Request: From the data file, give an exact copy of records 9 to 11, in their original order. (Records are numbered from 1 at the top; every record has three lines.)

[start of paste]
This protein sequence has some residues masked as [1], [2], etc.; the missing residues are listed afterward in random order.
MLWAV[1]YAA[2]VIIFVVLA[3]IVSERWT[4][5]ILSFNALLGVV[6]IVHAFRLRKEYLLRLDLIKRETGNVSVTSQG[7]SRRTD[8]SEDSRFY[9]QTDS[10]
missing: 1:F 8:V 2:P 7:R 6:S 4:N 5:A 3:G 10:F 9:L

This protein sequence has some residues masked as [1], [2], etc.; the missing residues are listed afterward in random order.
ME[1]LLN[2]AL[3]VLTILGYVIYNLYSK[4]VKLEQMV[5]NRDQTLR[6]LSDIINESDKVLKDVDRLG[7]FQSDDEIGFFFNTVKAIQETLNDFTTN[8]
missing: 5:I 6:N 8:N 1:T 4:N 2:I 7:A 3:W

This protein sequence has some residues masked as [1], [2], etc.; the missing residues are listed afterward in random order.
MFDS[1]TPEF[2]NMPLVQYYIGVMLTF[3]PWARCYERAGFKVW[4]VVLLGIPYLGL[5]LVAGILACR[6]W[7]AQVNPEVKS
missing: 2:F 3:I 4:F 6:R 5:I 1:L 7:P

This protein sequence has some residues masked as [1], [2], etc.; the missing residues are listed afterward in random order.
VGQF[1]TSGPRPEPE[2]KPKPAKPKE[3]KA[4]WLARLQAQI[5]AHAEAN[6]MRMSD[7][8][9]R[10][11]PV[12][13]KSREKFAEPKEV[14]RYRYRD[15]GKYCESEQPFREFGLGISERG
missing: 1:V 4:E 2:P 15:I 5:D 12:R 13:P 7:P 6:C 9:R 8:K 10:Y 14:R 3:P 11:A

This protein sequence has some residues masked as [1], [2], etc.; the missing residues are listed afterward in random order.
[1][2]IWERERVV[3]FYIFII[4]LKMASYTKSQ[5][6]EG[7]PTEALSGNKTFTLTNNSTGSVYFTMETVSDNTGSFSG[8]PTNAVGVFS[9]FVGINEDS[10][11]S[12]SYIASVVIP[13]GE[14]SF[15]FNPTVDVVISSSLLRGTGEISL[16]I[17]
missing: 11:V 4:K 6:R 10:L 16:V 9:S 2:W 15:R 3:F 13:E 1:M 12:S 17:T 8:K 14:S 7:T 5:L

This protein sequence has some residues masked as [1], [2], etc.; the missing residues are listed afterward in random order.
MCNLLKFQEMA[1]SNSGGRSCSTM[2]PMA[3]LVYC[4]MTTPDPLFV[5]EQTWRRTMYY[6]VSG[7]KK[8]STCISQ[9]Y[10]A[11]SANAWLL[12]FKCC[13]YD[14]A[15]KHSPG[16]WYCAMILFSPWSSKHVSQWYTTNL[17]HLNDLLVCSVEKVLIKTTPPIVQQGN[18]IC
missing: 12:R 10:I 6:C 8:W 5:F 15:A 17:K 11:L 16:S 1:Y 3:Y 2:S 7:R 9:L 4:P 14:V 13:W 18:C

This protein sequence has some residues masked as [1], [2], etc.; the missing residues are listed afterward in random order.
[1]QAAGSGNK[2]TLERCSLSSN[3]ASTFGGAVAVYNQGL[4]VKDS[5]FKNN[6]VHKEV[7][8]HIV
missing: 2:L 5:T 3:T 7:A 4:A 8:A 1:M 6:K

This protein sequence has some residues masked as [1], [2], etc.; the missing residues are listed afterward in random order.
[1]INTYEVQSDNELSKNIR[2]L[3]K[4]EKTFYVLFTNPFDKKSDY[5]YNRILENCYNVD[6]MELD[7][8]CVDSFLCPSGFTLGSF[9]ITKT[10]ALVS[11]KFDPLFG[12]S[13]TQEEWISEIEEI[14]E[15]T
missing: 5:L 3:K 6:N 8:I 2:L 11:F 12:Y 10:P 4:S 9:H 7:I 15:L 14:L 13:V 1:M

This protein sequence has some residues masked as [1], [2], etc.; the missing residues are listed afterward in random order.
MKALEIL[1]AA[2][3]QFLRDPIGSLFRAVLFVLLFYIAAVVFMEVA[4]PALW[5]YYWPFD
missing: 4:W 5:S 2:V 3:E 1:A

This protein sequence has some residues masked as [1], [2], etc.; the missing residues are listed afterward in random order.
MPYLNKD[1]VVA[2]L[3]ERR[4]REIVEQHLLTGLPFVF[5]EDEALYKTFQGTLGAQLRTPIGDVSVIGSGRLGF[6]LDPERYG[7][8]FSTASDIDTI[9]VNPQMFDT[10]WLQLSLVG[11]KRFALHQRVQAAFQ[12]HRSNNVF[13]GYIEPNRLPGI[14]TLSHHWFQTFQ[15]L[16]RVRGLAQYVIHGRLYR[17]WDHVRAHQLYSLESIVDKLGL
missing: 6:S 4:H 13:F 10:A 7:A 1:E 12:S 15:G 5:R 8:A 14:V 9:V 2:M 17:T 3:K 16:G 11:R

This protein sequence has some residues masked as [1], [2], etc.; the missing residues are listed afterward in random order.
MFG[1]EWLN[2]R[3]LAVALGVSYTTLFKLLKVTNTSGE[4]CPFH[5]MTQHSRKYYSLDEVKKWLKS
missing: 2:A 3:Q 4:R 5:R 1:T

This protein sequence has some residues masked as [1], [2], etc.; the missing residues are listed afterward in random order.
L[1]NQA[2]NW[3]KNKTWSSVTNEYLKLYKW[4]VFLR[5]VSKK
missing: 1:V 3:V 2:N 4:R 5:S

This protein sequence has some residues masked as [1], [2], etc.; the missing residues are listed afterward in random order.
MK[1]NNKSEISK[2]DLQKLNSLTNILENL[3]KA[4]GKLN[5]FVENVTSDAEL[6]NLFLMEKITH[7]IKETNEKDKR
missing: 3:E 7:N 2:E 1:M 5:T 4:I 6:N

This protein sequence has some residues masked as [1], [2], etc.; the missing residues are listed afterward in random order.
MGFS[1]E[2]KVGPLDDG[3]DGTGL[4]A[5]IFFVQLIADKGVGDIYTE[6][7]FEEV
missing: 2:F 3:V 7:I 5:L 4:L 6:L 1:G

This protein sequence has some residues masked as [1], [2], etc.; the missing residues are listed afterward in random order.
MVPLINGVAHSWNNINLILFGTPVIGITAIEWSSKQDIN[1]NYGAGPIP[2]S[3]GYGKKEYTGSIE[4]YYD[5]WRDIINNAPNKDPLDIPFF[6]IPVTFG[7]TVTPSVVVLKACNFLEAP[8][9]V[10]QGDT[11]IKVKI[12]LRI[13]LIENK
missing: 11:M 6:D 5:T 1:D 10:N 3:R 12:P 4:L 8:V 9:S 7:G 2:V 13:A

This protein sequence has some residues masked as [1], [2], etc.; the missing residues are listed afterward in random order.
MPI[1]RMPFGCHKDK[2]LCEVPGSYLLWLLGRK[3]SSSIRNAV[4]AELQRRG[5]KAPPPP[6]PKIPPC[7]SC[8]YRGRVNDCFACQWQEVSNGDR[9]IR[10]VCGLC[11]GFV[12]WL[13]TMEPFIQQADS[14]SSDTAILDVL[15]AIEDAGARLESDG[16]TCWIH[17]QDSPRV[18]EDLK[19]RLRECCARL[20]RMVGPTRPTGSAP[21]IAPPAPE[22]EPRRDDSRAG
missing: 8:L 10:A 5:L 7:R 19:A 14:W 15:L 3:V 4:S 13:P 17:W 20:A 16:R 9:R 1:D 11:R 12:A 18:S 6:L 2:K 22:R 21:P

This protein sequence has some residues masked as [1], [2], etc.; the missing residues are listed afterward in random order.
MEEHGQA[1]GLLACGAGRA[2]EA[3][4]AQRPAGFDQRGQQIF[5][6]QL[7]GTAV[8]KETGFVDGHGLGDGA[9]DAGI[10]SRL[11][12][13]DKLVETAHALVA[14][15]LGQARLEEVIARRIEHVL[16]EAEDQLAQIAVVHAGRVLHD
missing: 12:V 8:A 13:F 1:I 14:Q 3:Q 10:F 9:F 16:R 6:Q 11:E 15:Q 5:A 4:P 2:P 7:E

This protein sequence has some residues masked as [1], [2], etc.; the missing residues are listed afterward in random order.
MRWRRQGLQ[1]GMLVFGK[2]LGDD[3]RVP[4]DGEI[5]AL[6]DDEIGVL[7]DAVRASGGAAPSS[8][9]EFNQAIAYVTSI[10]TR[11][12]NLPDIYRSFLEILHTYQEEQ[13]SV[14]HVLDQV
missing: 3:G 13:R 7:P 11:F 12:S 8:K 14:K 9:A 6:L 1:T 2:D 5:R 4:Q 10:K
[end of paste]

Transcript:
This protein sequence has some residues masked as [1], [2], etc.; the missing residues are listed afterward in random order.
MKALEIL[1]AA[2][3]QFLRDPIGSLFRAVLFVLLFYIAAVVFMEVA[4]PALW[5]YYWPFD
missing: 4:W 5:S 2:V 3:E 1:A

This protein sequence has some residues masked as [1], [2], etc.; the missing residues are listed afterward in random order.
MPYLNKD[1]VVA[2]L[3]ERR[4]REIVEQHLLTGLPFVF[5]EDEALYKTFQGTLGAQLRTPIGDVSVIGSGRLGF[6]LDPERYG[7][8]FSTASDIDTI[9]VNPQMFDT[10]WLQLSLVG[11]KRFALHQRVQAAFQ[12]HRSNNVF[13]GYIEPNRLPGI[14]TLSHHWFQTFQ[15]L[16]RVRGLAQYVIHGRLYR[17]WDHVRAHQLYSLESIVDKLGL
missing: 6:S 4:H 13:F 10:A 7:A 1:E 12:S 15:G 5:R 8:A 14:V 9:V 2:M 17:T 3:K 16:G 11:R

This protein sequence has some residues masked as [1], [2], etc.; the missing residues are listed afterward in random order.
MFG[1]EWLN[2]R[3]LAVALGVSYTTLFKLLKVTNTSGE[4]CPFH[5]MTQHSRKYYSLDEVKKWLKS
missing: 2:A 3:Q 4:R 5:R 1:T